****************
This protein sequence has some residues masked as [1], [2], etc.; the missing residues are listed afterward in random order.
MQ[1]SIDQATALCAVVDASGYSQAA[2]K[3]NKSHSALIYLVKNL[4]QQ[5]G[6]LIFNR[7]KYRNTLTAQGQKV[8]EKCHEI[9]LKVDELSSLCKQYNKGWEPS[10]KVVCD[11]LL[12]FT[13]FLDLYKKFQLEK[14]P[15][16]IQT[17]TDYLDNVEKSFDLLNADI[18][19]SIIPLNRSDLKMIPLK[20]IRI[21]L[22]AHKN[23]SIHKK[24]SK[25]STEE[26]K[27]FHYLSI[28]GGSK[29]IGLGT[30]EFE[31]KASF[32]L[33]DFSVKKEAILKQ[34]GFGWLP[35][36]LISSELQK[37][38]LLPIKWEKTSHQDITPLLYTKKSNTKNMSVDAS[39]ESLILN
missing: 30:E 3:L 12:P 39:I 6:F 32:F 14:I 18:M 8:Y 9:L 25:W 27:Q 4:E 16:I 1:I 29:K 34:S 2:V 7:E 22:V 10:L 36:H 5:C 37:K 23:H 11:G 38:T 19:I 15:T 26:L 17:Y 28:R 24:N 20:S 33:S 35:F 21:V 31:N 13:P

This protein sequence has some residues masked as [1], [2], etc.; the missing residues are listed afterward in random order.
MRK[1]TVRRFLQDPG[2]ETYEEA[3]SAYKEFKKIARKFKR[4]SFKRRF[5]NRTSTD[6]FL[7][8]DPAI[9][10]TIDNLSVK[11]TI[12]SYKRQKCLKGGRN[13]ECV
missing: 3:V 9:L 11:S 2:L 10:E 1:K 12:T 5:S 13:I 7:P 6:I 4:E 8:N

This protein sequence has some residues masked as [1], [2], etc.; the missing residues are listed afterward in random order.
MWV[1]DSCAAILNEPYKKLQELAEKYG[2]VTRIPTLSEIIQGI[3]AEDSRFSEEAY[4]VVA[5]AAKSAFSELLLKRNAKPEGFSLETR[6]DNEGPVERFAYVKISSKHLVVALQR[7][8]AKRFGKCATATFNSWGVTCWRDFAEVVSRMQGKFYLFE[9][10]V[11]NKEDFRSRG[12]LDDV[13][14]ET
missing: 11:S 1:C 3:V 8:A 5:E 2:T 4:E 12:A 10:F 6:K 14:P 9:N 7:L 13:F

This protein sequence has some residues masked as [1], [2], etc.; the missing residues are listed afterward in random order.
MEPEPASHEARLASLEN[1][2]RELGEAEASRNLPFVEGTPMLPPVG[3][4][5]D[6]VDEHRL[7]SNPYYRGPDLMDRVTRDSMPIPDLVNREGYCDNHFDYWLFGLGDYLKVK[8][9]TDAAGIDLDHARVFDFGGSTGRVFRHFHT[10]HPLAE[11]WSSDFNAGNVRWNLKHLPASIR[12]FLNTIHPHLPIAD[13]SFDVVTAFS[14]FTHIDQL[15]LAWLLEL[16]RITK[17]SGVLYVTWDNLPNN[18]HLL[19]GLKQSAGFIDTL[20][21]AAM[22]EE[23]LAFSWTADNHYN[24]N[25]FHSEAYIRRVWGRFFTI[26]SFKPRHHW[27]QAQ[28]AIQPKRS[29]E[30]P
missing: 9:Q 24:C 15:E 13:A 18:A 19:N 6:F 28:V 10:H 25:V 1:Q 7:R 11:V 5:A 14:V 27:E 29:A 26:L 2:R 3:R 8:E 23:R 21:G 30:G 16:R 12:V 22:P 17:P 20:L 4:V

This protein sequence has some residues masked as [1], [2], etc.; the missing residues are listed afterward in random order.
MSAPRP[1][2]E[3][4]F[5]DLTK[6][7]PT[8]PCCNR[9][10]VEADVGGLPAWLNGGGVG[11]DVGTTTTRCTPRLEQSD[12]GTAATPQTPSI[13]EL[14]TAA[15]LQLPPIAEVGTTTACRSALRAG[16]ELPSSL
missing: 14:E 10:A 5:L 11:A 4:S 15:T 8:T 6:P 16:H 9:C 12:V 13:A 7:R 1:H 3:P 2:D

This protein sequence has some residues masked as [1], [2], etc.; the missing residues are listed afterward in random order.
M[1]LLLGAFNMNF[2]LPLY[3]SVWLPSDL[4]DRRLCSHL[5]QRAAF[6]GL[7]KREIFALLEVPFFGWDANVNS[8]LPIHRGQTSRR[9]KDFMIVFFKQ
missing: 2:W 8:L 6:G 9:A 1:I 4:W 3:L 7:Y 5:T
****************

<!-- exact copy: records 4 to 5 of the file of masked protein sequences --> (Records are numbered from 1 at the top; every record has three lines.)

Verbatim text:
This protein sequence has some residues masked as [1], [2], etc.; the missing residues are listed afterward in random order.
MEPEPASHEARLASLEN[1][2]RELGEAEASRNLPFVEGTPMLPPVG[3][4][5]D[6]VDEHRL[7]SNPYYRGPDLMDRVTRDSMPIPDLVNREGYCDNHFDYWLFGLGDYLKVK[8][9]TDAAGIDLDHARVFDFGGSTGRVFRHFHT[10]HPLAE[11]WSSDFNAGNVRWNLKHLPASIR[12]FLNTIHPHLPIAD[13]SFDVVTAFS[14]FTHIDQL[15]LAWLLEL[16]RITK[17]SGVLYVTWDNLPNN[18]HLL[19]GLKQSAGFIDTL[20][21]AAM[22]EE[23]LAFSWTADNHYN[24]N[25]FHSEAYIRRVWGRFFTI[26]SFKPRHHW[27]QAQ[28]AIQPKRS[29]E[30]P
missing: 9:Q 24:C 15:E 13:A 18:A 19:N 6:F 28:V 10:H 25:V 1:Q 7:R 11:V 5:A 14:V 27:E 29:A 26:L 2:R 3:R 8:E 23:R 21:G 30:G 16:R 12:V 22:P 17:P 20:L 4:V

This protein sequence has some residues masked as [1], [2], etc.; the missing residues are listed afterward in random order.
MSAPRP[1][2]E[3][4]F[5]DLTK[6][7]PT[8]PCCNR[9][10]VEADVGGLPAWLNGGGVG[11]DVGTTTTRCTPRLEQSD[12]GTAATPQTPSI[13]EL[14]TAA[15]LQLPPIAEVGTTTACRSALRAG[16]ELPSSL
missing: 14:E 10:A 5:L 11:A 4:S 15:T 8:T 6:P 16:H 9:C 12:V 13:A 7:R 1:H 3:P 2:D